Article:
Intended for healthcare professionals

Practice Competent Novice

Planning a patient’s discharge from hospital

BMJ 2008; 337 doi: (Published 12 December 2008) Cite this as: BMJ 2008;337:a2694
  1. Srinivasa Vittal Katikireddi, specialty registrar in public health medicine 1,
  2. Geoffrey Christopher Cloud, consultant physician in geriatric and stroke medicine2
  1. 1NHS Lothian, Edinburgh EH8 9RS
  2. 2Department of Clinical Neuroscience, St George’s Hospital, London SW17 0QT
  1. Correspondence to: S V Katikireddi vkatikireddi{at}

    Junior doctors have an important role to play in planning a patient’s discharge form hospital

    Summary points

    • Discharge planning aims to improve the coordination of services and care after a patient’s discharge from hospital

    • Good planning requires anticipation of potential problems by good information gathering, early resolution of potential barriers to discharge, and timely referral to the multidisciplinary team

    • Planning involves close collaboration between the patient, the family, and the multidisciplinary team; this leads to improved patient and carer satisfaction

    • The junior doctor is often an important coordinating link in the process of discharge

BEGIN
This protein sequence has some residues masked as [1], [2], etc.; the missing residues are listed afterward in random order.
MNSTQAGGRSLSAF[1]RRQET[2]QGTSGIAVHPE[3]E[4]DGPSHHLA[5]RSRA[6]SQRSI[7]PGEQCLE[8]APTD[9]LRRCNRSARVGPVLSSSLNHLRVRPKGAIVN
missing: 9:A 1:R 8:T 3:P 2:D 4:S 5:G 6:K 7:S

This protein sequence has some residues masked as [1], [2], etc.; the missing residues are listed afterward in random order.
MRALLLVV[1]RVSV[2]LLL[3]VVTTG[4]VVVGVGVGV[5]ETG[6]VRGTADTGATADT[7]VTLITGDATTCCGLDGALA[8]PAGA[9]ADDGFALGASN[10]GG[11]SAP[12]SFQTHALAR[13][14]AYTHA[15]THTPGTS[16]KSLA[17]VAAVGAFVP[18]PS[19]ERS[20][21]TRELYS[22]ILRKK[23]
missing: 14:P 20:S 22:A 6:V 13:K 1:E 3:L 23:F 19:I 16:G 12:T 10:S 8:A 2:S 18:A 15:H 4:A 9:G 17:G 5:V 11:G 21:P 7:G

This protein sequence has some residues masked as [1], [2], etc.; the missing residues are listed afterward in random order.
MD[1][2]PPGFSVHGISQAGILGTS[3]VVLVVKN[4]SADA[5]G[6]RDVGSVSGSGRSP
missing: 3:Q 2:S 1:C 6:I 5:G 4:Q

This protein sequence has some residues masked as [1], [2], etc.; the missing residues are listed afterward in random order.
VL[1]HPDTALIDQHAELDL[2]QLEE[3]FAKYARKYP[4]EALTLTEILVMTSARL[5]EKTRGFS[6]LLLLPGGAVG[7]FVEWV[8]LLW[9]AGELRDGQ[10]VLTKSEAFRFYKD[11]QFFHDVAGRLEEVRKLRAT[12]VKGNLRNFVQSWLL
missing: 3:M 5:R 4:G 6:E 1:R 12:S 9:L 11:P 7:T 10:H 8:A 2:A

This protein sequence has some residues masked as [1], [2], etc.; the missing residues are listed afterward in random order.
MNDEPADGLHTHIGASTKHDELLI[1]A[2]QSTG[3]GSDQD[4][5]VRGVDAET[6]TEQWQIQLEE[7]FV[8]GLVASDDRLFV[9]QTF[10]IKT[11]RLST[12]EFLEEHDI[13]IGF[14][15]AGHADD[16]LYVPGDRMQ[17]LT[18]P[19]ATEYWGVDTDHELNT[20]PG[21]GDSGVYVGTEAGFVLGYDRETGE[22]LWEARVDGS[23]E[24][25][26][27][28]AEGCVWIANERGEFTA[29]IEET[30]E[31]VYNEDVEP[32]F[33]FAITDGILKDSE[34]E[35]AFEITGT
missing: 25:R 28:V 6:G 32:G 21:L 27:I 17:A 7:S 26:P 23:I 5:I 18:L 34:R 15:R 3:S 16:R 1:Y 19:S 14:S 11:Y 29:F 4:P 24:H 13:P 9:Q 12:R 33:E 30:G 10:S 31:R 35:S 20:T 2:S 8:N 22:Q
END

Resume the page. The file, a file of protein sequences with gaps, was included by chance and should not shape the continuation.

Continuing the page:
Discharge planning is a process that aims to improve the coordination of services after discharge from hospital by considering the patient’s needs in the community. It seeks to bridge the gap between hospital and the place to which the patient is discharged, reduce length of stay in hospital, and minimise unplanned readmission to hospital.1

    Discharge planning is an established part of hospital care, but the process varies and is not entirely evidenced based. A Cochrane review analysed 11 randomised controlled trials looking at discharge planning in over 5000 patients and failed to show a reduction in mortality among elderly medical patients, lower readmission rates, or a shorter length of hospital stay.1 However, two trials in the review did report greater satisfaction of patients and carers when discharge planning was used.2 3 The Cochrane review concluded that discharge planning remains important as a small improvement, not detected by the studies performed so far, could still yield highly significant gains in health care with huge resource implications and better use of acute hospital beds.1 Unfortunately, none of the included trials assessed communication with primary care staff about patient transfer of care. This is an important aspect of discharge planning and another potentially important advantage for patients. …

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